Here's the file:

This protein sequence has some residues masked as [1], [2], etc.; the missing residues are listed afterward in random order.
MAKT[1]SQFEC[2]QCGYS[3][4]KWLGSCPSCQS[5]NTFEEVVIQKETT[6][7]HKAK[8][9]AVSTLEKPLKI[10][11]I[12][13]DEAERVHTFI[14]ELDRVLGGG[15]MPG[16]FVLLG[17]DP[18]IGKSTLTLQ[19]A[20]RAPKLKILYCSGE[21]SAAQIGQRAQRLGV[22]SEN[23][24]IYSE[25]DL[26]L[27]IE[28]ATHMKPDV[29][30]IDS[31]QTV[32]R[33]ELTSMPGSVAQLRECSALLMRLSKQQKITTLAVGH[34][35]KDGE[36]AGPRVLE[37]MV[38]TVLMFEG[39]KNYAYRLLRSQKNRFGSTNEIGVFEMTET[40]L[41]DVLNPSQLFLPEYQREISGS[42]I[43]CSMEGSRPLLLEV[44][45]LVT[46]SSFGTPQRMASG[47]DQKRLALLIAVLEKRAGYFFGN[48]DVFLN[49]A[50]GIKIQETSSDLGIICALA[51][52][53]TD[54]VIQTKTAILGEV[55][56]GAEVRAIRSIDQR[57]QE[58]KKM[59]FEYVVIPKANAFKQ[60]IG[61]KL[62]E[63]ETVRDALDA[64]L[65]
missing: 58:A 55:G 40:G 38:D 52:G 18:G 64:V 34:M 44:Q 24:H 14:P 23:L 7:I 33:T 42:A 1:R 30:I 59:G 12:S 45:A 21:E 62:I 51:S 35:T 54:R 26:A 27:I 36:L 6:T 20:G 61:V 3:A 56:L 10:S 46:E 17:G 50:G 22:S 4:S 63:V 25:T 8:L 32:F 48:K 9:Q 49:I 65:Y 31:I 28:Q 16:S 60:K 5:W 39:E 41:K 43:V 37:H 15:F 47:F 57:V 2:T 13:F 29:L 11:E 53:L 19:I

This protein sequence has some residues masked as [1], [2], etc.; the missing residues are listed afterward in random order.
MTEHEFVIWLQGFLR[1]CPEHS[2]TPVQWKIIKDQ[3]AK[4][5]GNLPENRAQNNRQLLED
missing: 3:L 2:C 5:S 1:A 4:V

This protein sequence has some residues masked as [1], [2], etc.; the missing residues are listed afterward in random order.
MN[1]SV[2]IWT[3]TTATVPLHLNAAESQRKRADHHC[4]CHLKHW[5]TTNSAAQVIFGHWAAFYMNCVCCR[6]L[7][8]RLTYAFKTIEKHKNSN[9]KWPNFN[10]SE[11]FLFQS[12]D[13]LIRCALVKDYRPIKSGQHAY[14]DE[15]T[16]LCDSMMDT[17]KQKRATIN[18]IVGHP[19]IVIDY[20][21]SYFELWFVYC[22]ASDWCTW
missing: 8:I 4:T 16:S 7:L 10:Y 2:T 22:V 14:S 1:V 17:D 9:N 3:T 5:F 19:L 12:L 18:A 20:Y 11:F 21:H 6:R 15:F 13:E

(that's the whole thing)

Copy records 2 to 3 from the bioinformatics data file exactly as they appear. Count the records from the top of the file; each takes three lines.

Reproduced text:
This protein sequence has some residues masked as [1], [2], etc.; the missing residues are listed afterward in random order.
MTEHEFVIWLQGFLR[1]CPEHS[2]TPVQWKIIKDQ[3]AK[4][5]GNLPENRAQNNRQLLED
missing: 3:L 2:C 5:S 1:A 4:V

This protein sequence has some residues masked as [1], [2], etc.; the missing residues are listed afterward in random order.
MN[1]SV[2]IWT[3]TTATVPLHLNAAESQRKRADHHC[4]CHLKHW[5]TTNSAAQVIFGHWAAFYMNCVCCR[6]L[7][8]RLTYAFKTIEKHKNSN[9]KWPNFN[10]SE[11]FLFQS[12]D[13]LIRCALVKDYRPIKSGQHAY[14]DE[15]T[16]LCDSMMDT[17]KQKRATIN[18]IVGHP[19]IVIDY[20][21]SYFELWFVYC[22]ASDWCTW
missing: 8:I 4:T 16:S 7:L 10:Y 2:T 22:V 14:S 1:V 17:D 9:N 3:T 5:F 19:L 12:L 18:A 20:Y 11:F 21:H 6:R 15:F 13:E